Costa Rica Supreme Court strikes down ban on clergy holding public office – except Catholics

November 13, 2014
2 Comments

Presidency Minister Melvin Jiménez got some good news Wednesday. The one-time Lutheran bishop has been cleared by the Supreme Court’s Constitutional Chamber to keep his seat in President Luis Guillermo Solís’ Cabinet when a majority of the justices ruled that a ban on religious authorities heading ministries only applied to Roman Catholic priests.

The court ruled that the ban applied exclusively to Catholic priests for “historical-constitutional” reasons, according to a statement from the court on Wednesday. Costa Rica’s official state religion is Catholicism. The seven-seat Constitutional Chamber said in its decision that the ban also violated Article 23 of the American Convention on Human Rights that calls for equality in eligibility to participate in public office.

The court’s decision upheld President Solís’ initial argument in May that the constitutional rule only prevented Catholic clergy from serving on the presidential Cabinet. The Catholic Church responded at the time by saying Solís’ statements were discriminatory.

The Tico Times called the Archdiocese of San José for comment several times Wednesday but was unable to reach someone for comment.

A constitutional complaint was brought against Jiménez’s appointment as presidency minster by Álvaro Orozco Carballo, a lawyer and a Catholic activist, soon after Solís appointed Jiménez to his Cabinet. Orozco argued that Jiménez’s role with the Lutheran Church prevented him from serving on the Cabinet under Article 142 of the Constitution.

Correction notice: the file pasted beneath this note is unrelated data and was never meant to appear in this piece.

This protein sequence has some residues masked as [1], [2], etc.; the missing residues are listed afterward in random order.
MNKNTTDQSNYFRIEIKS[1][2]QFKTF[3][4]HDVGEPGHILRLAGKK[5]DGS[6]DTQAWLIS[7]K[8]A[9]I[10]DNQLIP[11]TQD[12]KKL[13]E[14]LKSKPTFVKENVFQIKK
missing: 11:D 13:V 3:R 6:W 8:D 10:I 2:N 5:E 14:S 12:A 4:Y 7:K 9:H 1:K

The Lutheran Church in Costa Rica had previously issued statements that Jiménez had resigned from his duties as a Lutheran bishop and was no longer active in the day-to-day operations of the church. In July, the Government Attorney’s Office issued an opinion that Jiménez’s appointment was unconstitutional

Jiménez is not the only man of the cloth in Solís’ administration. Father Gustavo Meneses, a Catholic priest, heads the Costa Rican Fisheries Institute, INCOPESCA. The constitutional phrasing, however, limits the ban on religious authorities holding ministry-level posts.

Justices Nancy Hernández and Luis Fernando Salazar abstained from the vote. Justice Paul Rueda said the complaint was inadmissible.

 

 

You may be interested

Supreme Court president resigns over corruption scandal
Cementazo
78 views
Cementazo
78 views

Supreme Court president resigns over corruption scandal

AFP and Tico Times - July 16, 2018

The president of Costa Rica's Supreme Court (CSJ), Carlos Chinchilla, left his position this Monday after being reprimanded for his…

This week in the Peace Corps: Celebrating English learning
Changemakers
1119 views
Changemakers
1119 views

This week in the Peace Corps: Celebrating English learning

Katherine Stanley - July 16, 2018

Costa Rican public schools are returning from vacation this week, and many students are still riding high on their successes…

Marchers support traditional family structures
protests
109 views
protests
109 views

Marchers support traditional family structures

AFP and The Tico Times - July 16, 2018

"The family is the base for happiness." "A family in which the parents become completely one in love, is a…